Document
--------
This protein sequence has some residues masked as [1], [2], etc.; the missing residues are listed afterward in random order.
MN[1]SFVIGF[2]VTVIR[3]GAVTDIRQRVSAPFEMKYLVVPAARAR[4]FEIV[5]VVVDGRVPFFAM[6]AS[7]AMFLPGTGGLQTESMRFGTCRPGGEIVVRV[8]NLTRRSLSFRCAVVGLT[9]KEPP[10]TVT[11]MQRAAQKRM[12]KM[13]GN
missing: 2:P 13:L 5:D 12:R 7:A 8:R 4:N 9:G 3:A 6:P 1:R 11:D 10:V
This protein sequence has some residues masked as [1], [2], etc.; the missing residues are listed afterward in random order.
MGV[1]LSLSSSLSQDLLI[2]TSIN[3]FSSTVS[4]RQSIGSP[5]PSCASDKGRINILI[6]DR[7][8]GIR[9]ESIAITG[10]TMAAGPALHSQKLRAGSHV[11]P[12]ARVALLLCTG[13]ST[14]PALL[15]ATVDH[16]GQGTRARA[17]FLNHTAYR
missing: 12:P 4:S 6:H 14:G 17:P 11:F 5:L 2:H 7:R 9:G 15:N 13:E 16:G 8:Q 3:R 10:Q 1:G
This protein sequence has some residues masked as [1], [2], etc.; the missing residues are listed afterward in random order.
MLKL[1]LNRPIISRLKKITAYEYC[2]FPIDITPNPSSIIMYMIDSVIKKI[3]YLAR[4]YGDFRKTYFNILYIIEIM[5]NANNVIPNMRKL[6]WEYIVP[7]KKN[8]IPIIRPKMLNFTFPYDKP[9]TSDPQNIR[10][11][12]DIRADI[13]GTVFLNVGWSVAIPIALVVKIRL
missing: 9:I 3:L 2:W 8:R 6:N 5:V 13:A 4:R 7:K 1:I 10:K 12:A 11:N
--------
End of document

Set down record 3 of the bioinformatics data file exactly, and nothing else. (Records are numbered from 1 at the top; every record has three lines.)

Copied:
This protein sequence has some residues masked as [1], [2], etc.; the missing residues are listed afterward in random order.
MLKL[1]LNRPIISRLKKITAYEYC[2]FPIDITPNPSSIIMYMIDSVIKKI[3]YLAR[4]YGDFRKTYFNILYIIEIM[5]NANNVIPNMRKL[6]WEYIVP[7]KKN[8]IPIIRPKMLNFTFPYDKP[9]TSDPQNIR[10][11][12]DIRADI[13]GTVFLNVGWSVAIPIALVVKIRL
missing: 9:I 3:L 2:W 8:R 6:N 5:V 13:A 4:R 7:K 1:I 10:K 12:A 11:N